I had a meeting with a TPR today, and they told me something I hadn't heard before.
They told me that with a certain client, they could not place an employee of theirs ever. Even if the person approached them first. If they did they had signed an agreement that they would pay a $60,000 fine.
I'd never heard of that... sounds like a strange thing for a TPR to agree to, but a great thing for a corporate Recruiter to get in their agreements.
You know, I used to see that kind of thing in contracts but not so much anymore. I've never seen the "ever" part that Maureen refers to, that is over the top. I think of it as more of an unwritten rule in the industry that you don't recruit from your clients and if you do they are going to fire you. However, putting aggressive policies like that in a contract indicate a lack of trust and is really not in the spirit of what's best for this industry. The great thing for all of us is that we are all on the same side of the table. When a placement is made everyone wins. The best relationships are based on that approach and not hard language in the contract. It's pretty easy to fire a TPR if they aren't doing good work, are difficult to deal with, or are doing something you don't like.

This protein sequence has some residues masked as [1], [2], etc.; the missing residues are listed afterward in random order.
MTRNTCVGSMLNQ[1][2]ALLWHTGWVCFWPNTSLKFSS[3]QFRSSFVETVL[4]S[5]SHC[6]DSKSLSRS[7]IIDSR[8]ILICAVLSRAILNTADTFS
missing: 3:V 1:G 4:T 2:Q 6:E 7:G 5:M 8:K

Dan, there may be some global similarities in the Search business, but I haven't seen such a thing in North America. Frankly, I would be out of place to assume I could speak to your situation in Australia.
However, I will say this: The number of Americans currently collecting unemployment benefits rose to the highest levels they have ever been (since our federal gov't started collecting records on this in 1967). For the week ending 1/17/09, those collecting unemployment were at 4,776,000, eclipsing the prior mark set in November 1982, (4,713,000). We have more data coming out this Thursday, I believe . . . and projections are that job losses and unemployment claims are on a steep rise.
In an environment like this, where there are so many people out of work, so many job losses that are not being recreated yet, etc., there are firms that must do what they have to do to survive. This may mean giving up quite a bit of leverage . .. but the above is extreme. A 2-yr non-solicitation clause would be more of a realistic concession.
P.S. As I write this, our new U.S. President is at a press conference speaking to our loss of jobs and economic struggles.